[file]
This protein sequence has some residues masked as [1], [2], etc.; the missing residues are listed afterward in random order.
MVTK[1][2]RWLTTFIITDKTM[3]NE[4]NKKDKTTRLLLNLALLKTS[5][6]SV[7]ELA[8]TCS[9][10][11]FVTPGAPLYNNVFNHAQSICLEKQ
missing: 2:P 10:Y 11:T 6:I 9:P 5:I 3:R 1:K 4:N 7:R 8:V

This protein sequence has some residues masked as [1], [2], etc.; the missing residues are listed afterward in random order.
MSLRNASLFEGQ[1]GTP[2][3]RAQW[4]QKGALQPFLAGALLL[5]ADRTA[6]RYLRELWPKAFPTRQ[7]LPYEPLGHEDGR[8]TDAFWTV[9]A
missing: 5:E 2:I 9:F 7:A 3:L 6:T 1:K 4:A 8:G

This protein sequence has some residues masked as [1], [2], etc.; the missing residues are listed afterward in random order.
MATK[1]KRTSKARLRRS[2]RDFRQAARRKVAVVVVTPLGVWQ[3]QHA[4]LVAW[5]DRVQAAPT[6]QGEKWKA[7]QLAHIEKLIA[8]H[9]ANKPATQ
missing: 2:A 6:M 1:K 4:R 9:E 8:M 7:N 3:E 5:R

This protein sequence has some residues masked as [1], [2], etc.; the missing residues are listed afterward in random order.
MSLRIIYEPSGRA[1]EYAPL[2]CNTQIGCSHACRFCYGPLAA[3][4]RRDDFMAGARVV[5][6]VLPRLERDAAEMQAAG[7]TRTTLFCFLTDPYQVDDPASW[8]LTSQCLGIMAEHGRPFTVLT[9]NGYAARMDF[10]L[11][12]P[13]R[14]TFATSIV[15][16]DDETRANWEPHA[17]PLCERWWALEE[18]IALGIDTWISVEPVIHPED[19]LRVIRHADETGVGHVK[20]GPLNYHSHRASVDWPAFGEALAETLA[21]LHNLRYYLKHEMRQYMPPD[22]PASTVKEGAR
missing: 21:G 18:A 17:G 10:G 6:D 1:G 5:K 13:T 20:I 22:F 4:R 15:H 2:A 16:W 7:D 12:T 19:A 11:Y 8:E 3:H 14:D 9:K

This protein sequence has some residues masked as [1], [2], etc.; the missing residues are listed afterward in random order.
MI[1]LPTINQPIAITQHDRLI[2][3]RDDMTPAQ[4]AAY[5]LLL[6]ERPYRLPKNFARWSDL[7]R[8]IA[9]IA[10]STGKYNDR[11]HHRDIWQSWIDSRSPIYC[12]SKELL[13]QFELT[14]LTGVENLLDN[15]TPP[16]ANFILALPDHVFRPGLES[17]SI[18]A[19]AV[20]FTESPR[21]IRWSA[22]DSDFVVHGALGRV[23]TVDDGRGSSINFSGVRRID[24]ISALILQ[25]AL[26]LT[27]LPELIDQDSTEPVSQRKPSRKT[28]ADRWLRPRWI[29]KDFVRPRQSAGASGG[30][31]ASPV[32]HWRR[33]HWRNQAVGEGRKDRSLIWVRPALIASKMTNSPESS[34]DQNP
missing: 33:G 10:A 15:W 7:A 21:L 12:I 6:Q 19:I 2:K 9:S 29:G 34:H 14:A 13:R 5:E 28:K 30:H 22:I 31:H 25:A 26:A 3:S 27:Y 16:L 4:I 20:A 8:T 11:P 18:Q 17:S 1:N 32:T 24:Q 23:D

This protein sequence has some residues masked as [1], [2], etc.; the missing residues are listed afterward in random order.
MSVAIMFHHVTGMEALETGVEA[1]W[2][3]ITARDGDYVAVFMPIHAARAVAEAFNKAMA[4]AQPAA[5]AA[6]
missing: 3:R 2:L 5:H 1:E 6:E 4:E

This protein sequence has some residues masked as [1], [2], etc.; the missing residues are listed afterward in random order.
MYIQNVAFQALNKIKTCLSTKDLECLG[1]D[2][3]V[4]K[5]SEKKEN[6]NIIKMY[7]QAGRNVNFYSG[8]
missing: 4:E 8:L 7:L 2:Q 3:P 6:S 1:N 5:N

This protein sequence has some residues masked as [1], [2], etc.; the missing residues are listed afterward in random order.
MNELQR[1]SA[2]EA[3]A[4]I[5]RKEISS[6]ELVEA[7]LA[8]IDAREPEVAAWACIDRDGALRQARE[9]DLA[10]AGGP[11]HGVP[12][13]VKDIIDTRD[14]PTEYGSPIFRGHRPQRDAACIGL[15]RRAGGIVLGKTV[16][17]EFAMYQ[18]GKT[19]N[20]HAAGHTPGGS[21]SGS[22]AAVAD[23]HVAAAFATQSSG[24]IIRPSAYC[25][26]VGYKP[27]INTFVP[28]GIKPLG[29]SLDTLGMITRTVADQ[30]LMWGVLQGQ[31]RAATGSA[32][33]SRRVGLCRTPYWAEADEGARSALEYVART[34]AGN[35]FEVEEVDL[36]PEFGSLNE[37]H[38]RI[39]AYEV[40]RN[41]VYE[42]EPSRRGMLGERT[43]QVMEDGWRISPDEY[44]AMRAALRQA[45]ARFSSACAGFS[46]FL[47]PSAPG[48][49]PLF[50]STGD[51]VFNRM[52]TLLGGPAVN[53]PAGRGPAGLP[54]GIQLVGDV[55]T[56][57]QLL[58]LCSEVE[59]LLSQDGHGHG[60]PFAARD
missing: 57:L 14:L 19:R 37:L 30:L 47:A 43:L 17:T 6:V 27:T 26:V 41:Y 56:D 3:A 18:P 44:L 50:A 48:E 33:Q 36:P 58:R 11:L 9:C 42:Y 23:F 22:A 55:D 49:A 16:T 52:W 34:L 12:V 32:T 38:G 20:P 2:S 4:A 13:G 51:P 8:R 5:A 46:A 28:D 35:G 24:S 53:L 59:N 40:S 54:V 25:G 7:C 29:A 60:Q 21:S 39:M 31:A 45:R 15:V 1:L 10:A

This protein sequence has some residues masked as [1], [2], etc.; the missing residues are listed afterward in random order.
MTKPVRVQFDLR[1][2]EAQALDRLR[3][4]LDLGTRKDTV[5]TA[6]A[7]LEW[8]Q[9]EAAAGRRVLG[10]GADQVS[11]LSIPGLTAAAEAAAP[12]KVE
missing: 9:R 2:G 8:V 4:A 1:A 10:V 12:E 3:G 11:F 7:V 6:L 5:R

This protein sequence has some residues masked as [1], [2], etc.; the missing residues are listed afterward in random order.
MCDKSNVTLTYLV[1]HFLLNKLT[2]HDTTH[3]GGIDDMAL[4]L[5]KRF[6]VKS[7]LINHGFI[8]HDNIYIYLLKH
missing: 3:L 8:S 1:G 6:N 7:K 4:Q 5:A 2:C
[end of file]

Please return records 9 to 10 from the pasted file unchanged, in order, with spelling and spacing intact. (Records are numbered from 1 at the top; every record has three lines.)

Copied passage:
This protein sequence has some residues masked as [1], [2], etc.; the missing residues are listed afterward in random order.
MTKPVRVQFDLR[1][2]EAQALDRLR[3][4]LDLGTRKDTV[5]TA[6]A[7]LEW[8]Q[9]EAAAGRRVLG[10]GADQVS[11]LSIPGLTAAAEAAAP[12]KVE
missing: 9:R 2:G 8:V 4:A 1:A 10:V 12:E 3:G 11:F 7:V 6:L 5:R

This protein sequence has some residues masked as [1], [2], etc.; the missing residues are listed afterward in random order.
MCDKSNVTLTYLV[1]HFLLNKLT[2]HDTTH[3]GGIDDMAL[4]L[5]KRF[6]VKS[7]LINHGFI[8]HDNIYIYLLKH
missing: 3:L 8:S 1:G 6:N 7:K 4:Q 5:A 2:C